An industrious group of coaches ensured that girls’ high schools in Western New York had a spring season, and last weekend, Buffalo’s top team, City Honors, won the state 15s title. For head coach Matthew Frank, who joined the program in 2014, the trophy is a first-time achievement.
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Covid-19 canceled the Western New York season in spring 2020, but City Honors was able to assemble during the summer for conditioning practices, all while adhering to safety protocols. That activity attracted some new players, simply because kids were looking for something to do and this team was making an effort.
Frank credited captains Bella O’Hara (Long Island Univ. commit), Shahzoda Nasimjonova and Ava Dimitroff for doing a lot of work and keeping the team engaged, whether organizing Zoom training sessions during the winter, or promoting film work or watching games online. All three seniors have been playing rugby since 8th grade.
“Seeing them year after year and the leadership roles they took, you could ID them as future captains when it was their time to take over,” Frank said. “Especially Bella O’Hara. She was all about rugby from day one and always wanted to learn more. Bella came with more natural talent but Shahzoda and Ava worked hard, went to all the camps and did all the extra stuff. They showed that you can grow into a star if you put in the effort. They all came with different athletic prowess and the fact that they’re all leaders is a good example for the girls coming up now.”
Approximately 30 players signed on for the spring 2021 season – a pleasant surprise, tinged only by the fact that there were no freshmen this year. Students didn’t return to the classroom until February 2021, so it was difficult to recruit newcomers who didn’t already know someone to connect them to rugby.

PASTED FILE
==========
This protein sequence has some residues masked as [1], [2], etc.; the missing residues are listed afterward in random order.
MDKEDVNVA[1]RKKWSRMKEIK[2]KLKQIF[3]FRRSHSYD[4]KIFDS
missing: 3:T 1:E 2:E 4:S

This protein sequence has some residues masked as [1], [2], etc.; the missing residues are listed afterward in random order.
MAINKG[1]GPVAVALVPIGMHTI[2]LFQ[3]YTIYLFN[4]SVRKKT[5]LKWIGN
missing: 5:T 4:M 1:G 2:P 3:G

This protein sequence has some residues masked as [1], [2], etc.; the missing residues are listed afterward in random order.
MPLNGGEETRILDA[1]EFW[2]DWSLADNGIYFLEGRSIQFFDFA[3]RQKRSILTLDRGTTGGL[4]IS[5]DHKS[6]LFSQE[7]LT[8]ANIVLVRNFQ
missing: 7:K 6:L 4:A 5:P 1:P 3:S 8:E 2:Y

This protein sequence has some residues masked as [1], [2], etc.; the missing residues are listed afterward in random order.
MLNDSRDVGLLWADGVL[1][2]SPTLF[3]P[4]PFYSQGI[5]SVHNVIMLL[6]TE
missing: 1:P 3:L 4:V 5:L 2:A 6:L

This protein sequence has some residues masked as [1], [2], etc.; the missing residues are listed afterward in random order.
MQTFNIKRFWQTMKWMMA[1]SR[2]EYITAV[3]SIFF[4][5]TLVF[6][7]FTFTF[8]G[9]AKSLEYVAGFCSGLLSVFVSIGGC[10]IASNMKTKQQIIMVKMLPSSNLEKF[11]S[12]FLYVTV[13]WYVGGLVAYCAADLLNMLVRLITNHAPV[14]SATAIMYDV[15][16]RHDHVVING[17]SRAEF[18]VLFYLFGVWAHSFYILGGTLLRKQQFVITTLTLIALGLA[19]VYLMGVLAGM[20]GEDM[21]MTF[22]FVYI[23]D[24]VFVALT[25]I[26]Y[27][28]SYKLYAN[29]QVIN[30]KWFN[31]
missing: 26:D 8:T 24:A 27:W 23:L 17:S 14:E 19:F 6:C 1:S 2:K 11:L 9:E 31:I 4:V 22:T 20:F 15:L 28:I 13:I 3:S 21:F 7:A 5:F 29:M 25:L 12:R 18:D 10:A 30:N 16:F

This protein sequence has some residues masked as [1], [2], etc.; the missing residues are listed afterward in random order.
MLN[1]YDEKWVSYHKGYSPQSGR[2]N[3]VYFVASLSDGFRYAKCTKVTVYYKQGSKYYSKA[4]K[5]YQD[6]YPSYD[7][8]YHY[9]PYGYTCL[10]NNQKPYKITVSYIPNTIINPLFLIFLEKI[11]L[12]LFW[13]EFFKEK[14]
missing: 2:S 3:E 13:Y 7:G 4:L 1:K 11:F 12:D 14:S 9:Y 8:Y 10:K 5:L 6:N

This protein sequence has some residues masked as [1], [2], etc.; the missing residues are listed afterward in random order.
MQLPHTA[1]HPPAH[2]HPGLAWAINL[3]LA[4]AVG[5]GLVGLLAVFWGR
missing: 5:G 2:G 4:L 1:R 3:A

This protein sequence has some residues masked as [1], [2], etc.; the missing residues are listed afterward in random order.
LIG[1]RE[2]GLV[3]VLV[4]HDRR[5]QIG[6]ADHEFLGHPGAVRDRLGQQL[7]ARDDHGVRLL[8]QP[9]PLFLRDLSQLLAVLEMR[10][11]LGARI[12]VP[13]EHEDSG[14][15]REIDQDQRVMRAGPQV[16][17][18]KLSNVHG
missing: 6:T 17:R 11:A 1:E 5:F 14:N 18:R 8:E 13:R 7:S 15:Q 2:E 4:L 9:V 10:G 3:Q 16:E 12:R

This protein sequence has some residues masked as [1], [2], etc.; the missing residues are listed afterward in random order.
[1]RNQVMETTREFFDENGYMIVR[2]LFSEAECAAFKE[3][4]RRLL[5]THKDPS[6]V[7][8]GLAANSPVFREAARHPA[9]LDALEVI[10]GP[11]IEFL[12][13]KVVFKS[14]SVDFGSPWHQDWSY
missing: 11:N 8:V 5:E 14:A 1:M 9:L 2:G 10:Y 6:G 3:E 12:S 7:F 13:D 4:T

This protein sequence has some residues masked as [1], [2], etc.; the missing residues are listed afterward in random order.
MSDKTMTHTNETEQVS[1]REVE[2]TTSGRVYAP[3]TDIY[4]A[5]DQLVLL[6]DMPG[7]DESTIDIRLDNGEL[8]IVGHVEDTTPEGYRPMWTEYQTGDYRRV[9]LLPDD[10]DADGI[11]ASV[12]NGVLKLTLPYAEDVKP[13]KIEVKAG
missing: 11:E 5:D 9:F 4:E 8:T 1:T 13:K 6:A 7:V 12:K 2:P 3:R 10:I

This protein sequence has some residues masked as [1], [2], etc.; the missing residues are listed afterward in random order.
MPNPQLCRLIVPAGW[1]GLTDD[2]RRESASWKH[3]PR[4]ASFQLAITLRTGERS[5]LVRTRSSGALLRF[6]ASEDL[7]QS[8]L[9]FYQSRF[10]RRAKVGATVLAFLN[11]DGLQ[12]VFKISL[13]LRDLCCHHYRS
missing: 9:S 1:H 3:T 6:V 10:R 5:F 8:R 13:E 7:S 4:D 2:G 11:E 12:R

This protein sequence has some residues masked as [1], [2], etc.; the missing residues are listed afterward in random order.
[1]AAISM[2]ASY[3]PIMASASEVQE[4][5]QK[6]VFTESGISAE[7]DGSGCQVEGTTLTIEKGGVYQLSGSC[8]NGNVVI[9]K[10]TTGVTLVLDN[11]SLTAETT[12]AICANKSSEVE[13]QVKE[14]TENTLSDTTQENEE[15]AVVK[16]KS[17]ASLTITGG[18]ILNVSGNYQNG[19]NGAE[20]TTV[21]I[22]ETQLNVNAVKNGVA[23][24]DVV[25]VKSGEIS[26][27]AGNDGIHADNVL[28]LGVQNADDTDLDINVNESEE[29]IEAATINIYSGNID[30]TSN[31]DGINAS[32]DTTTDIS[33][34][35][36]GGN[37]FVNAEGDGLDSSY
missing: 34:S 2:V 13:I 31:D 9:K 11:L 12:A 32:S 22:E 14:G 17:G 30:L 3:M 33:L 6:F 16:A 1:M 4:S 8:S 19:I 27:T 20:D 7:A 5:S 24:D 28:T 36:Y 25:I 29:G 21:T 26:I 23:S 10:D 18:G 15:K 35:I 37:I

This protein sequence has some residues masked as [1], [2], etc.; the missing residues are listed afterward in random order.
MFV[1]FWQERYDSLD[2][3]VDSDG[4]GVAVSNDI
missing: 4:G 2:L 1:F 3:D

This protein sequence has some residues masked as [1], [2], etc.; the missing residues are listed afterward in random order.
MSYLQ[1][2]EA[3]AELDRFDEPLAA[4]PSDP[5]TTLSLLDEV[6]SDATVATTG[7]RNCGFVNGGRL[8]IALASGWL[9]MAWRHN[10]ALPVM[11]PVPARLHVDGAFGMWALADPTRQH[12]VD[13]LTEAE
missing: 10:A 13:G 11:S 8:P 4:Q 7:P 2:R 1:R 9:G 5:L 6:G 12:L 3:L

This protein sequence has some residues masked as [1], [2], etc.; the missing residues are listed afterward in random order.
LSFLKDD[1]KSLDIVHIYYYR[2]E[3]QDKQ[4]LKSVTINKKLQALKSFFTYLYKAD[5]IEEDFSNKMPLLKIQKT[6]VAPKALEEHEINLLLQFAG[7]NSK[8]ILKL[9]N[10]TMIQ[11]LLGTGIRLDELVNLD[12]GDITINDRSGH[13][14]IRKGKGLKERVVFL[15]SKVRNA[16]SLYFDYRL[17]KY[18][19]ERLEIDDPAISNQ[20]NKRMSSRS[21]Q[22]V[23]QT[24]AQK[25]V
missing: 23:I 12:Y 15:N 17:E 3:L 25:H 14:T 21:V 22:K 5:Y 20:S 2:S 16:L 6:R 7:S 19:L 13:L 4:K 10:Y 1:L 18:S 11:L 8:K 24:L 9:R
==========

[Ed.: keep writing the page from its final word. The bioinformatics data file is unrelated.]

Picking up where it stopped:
There were still limitations on group size and contact when the team started training in March 2021. But the players were responsible and the spring elapsed without a positive Covid-19 case, which would have shut the team down for two weeks.
Bella O’Hara scoring the try / Mayfield Photography
“The closest we came [to a positive case] was early in the season before we traveled to Michigan,” Frank referenced the pre-season trip to Adrian, Mich. “The mom of a brand-new player [Georgie Reinhardt] got Covid. She tested negative and then moved out of her house to live with her grandmother for two weeks so she could play.”
Reinhardt wanted to make sure she was available for the Adrian College high school 15s tournament. City Honors played three games – and scrummed down for the only time this season – and finished third overall.
“It was really exciting because we didn’t know what to expect, since the last time we played together as a team was February 2020, when we toured Ireland,” Frank said. “I was impressed! It was like we never had a year off. The girls were itching to play, to do anything rugby.”
Daniyah Green breaks through the line / Mayfield Photography
The tournament was part of a larger talent I.D. weekend for Adrian College, which is joining NIRA in fall 2021. Teams toured campus, were provided lunch, and met with coaches looking to build the next NCAA women’s rugby program.
“It was great to go there and win, especially for the girls who have aspirations to play at the next level,” Frank said. “They were disappointed that nationals and other tournaments were canceled last year [and in 2021], and they didn’t have the opportunity to get their faces out there. People like [junior] Lexi Erdolino, our prop. She’s probably the best player in New York State, and people are starting to recognize that.”